• Xu M., Lee E.M, Wen, Z., Cheng, Y., Huang, W.K., Qian, X., TWC, J., Kouznetsova, J., Ogden, S.C., Hammack, C., Jacob, F., Nguyen, H.N., Itkin, M., Hanna, C., Shinn, P., Allen, C., Michael, S.G., Simeonov, A., Huang, W., Christian, K.M., Goate, A., Brennand, K., Huang, R., Xia, M., Ming, G.L., Zheng, W., Song, H. and Tang H. (2016). Identification of small molecule inhibitors of Zika virus infection and induced neural cell death via a drug repurposing screen. Nature Medicine 22, 1101-1107. Read article
  • Qian, X., Nguyen, H.N., Song, M.M., Hadiono, C., Ogden, S. C., Hammack, C., Yao, B., Hamersky, G., Jacob, F., Zhong, C., Yoon, K.J., Jeang, W., Lin, L., Li, Y., Thakor, T., Berg, D.A., Zhang, C., Kang, E., Chickering, M., Nauen, D., Ho, C.Y., Wen, Z., Christian, K.M., Shi, P.Y., Maher, B.J., Wu, H. Jin, P., Tang, H., Song, H., Ming, G.L. (2016). Brain-Region-Specific Organoids Using Mini-bioreactors for Modeling ZIKV Exposure. Cell 165, 1238-1254. Read article
  • Wen, Z., Nguyen, H.N., Guo, Z., Lalli, M.A., Wang, X., Su, Y., Kim, N.S., Yoon, K.J., Shin, J., Zhang, C., Markri, G., Nauen, D., Yu, H., Guzman, E., Chiang, C.H., Yoritomo, N., Kaibuchi, K., Zou, J., Christian, K.M., Cheng, L., Ross, C.A., Margolis, R., Chen, G., Kosik, K.S., Song, H, Ming, G.L. (2014). Synaptic dysregulation in a human iPSC model of mental disorders. Nature 515, 414-418. Read article
  • Yoon, K.J., Nguyen, H.N., Ursini, G., Zhang, F., Kim, N.S., Wen, Z., Makri, G., Shin, J.H., Park, Y., Chung, R. Pekle, E., Zhang, C., Towe, M., Hussani, Q., Lee, Y., Rujescu, D., St Clair, D., Kleinman, J.E., Hyde, T.M., Krauss, G., Christian, K.M., Rapoport, J.L, Weinberger, D.R., Song, H., and Ming, G.L. (2014). Mental disorder risk gene CYFIP1 maintains adherens junctions and polarity of human and mouse cortical neural stem cells. Cell Stem Cell 15, 79-91. Read article
  • Juopperi, T.A., Kim, W.R., Chiang, C.H., Yu, H., Margolis, R.L., Ross, C.A., Ming, G.L., Song, H. (2012). Astrocytes generated from patient induced pluripotent stem cells recapitulate features of Huntington’s disease patient cells. Molecular Brain 5: 17. Read article
  • Nguyen, H.N., Byers, B., Cord, B., Shcheglovitov, A., Byrne, J., Gujar, P., Kee, K., Schüle, B., Dolmetsch, R.E., Langston, W., Palmer, T.D., and Reijo Pera, R (2011). Lrrk2 mutant ipsc-derived DA neurons demonstrate increased susceptibility to oxidative stress. Cell Stem Cell 8, 267-280. Read article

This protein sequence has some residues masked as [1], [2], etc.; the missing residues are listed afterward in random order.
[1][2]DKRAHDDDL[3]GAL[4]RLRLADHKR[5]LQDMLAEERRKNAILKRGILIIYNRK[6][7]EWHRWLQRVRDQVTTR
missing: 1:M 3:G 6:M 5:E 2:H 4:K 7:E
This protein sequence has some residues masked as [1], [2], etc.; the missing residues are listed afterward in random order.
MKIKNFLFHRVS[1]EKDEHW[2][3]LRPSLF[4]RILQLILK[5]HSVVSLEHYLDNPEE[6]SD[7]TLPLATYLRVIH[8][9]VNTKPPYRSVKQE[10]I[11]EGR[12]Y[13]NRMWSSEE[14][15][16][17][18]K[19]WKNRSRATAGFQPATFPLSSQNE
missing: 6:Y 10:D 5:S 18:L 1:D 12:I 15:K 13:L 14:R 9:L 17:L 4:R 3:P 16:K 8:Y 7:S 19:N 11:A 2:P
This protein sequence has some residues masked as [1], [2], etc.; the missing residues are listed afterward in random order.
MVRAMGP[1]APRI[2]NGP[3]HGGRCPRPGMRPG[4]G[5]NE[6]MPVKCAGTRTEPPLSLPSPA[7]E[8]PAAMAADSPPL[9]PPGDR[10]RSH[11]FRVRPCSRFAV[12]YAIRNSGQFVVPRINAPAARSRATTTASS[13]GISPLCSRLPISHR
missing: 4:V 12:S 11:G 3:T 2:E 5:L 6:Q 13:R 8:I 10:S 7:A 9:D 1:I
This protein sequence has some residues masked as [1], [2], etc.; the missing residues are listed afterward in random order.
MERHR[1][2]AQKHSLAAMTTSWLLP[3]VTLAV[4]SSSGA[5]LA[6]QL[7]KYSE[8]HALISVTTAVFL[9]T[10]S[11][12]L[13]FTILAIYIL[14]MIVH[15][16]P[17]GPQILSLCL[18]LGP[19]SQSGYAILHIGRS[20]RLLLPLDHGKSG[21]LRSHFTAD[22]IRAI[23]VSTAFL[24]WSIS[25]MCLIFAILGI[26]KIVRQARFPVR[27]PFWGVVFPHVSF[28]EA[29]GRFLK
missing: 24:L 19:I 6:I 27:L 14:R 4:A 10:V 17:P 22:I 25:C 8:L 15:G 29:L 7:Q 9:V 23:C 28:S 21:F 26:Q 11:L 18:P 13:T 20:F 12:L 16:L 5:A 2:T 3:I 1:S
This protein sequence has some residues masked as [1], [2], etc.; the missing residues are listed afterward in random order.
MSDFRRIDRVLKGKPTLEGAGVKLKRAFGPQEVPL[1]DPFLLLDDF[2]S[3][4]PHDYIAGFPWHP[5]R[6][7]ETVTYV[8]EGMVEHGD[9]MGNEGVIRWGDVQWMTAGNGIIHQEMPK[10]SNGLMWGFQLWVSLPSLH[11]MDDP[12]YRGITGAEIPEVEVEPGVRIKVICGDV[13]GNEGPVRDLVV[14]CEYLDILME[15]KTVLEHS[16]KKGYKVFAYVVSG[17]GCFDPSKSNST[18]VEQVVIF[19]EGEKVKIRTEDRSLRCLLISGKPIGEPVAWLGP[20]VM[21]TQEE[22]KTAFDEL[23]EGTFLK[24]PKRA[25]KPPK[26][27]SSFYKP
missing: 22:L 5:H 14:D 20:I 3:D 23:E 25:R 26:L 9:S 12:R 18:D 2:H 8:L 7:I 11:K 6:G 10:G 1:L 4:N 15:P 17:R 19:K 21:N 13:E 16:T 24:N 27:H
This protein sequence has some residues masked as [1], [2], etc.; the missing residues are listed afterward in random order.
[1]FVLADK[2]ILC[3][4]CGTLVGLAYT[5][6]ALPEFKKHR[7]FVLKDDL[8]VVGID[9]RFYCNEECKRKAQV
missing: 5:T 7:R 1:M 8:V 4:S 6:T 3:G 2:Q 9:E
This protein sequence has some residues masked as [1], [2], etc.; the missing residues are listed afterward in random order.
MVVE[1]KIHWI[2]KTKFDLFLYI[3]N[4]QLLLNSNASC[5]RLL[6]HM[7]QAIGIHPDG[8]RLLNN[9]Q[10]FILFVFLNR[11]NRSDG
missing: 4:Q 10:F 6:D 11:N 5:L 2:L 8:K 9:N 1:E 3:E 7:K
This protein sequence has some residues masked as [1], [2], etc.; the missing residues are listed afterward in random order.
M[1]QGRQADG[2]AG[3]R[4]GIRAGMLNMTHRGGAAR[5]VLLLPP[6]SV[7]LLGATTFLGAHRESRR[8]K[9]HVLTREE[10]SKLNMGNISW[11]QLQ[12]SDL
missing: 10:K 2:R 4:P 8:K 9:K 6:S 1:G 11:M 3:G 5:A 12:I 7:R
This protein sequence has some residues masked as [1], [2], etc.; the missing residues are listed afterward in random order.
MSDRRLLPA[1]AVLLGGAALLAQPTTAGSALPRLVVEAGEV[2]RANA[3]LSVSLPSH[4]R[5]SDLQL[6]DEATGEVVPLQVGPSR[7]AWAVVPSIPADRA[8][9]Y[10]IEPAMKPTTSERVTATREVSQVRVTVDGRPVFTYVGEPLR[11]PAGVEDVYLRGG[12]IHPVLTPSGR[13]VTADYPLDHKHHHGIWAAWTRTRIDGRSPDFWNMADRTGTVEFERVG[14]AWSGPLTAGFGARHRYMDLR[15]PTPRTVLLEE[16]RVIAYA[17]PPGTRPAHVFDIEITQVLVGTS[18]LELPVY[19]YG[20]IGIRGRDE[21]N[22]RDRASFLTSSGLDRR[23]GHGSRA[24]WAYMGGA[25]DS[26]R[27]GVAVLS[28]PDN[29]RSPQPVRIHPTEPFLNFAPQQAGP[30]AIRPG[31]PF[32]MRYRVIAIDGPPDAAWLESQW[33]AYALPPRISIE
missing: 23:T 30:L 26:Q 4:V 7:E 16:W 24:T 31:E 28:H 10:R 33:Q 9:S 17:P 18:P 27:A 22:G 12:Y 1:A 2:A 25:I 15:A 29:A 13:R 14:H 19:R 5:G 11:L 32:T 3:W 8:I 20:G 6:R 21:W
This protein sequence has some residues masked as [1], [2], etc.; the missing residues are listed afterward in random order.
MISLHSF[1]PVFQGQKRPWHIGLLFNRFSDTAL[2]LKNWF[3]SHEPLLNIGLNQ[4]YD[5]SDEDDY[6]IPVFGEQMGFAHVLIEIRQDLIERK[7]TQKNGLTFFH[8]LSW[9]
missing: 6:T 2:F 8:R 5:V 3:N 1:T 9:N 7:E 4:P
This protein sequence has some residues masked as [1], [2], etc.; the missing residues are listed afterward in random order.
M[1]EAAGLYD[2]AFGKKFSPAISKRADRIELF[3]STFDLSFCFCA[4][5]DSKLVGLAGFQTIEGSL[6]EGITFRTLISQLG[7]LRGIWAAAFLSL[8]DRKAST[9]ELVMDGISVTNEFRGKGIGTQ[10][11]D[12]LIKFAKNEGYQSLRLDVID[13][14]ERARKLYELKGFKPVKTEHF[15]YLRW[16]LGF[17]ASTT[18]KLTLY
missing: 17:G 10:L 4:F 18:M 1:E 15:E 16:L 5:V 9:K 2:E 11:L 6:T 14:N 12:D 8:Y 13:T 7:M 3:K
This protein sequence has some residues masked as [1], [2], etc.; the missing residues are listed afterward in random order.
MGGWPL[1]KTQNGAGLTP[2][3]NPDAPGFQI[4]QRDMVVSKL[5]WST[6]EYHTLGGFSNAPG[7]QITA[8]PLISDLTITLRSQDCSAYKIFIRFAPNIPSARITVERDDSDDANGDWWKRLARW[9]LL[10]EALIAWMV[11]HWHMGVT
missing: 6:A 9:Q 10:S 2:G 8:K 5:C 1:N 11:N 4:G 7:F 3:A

• Batista, L. F., Pech, M. F., Zhong, F. L., Nguyen, H. N., Xie, K. T., Zaug, A. J., Crary, S. M., Choi, J., Sebastiano, V., Cherry, A., Giri, N., Wernig, M., Alter, B. P., Cech, T. R., Savage, S. A., Reijo Pera, R. A., and Artandi, S. E. (2011). Telomere shortening and loss of self-renewal in dyskeratosis congenita induced pluripotent stem cells. Nature 474, 399-402. Read article
  • Byers, B., Cord, B., Nguyen, H.N., Schüle, B., Fenno, L., Lee, P.C., Deisseroth, K., Langston, J.W., Reijo Pera, R., and Palmer, T.D. (2011). SNCA Triplication Parkinson’s Patient’s iPSC-derived DA Neurons Accumulate α-Synuclein and Are Susceptible to Oxidative Stress. PLoS One 6, e26159. Read article
  • Rufaihah A.J., Huang N.F., Jame S., Lee J., Nguyen H.N., Byers B., De A., Okogbaa J., Rollins M., Reijo-Pera R., Gambhir S.S., and Cooke J.P. (2011). Endothelial cells derived from human iPSCs increase capillary density and improve perfusion in a mouse model of peripheral arterial disease. Arterioscler Thromb Vasc Biol. 31, e72-e79. Read article
  • Panula, S., Medrano, J.V., Kee, K., Bergstrom, R., Nguyen, H.N., Byers, B., Wilson, K.D., Wu, J.C., Simon, C., Hovatta, O., and Reijo Pera, R.A. (2011). Human germ cell differentiation from fetal- and adult-derived induced pluripotent stem cells. Hum Mol Genet. 20, 752-762. Read article
  • Byrne, J.A., Nguyen, H.N., and Reijo Pera, R.A. (2009). Enhanced generation of induced pluripotent stem cells from a subpopulation of human fibroblasts. PLoS One 4, e7118. Read article
  • Kossack, N., Meneses, J., Shefi, S., Nguyen, H.N., Chavez, S., Nicholas, C., Gromoll, J., Turek, P.J., and Reijo-Pera, R.A. (2009). Isolation and characterization of pluripotent human spermatogonial stem cell-derived cells. Stem Cells 27, 138-149. Read article
  • Chavez, S.L., Meneses, J.J., Nguyen, H.N., Kim, S.K., and Pera, R.A. (2008). Characterization of Six New Human Embryonic Stem Cell Lines (HSF7, -8, -9, -10, -12, and -13) Derived Under Minimal-Animal Component Conditions. Stem Cells and Dev. 17, 535-546. Read article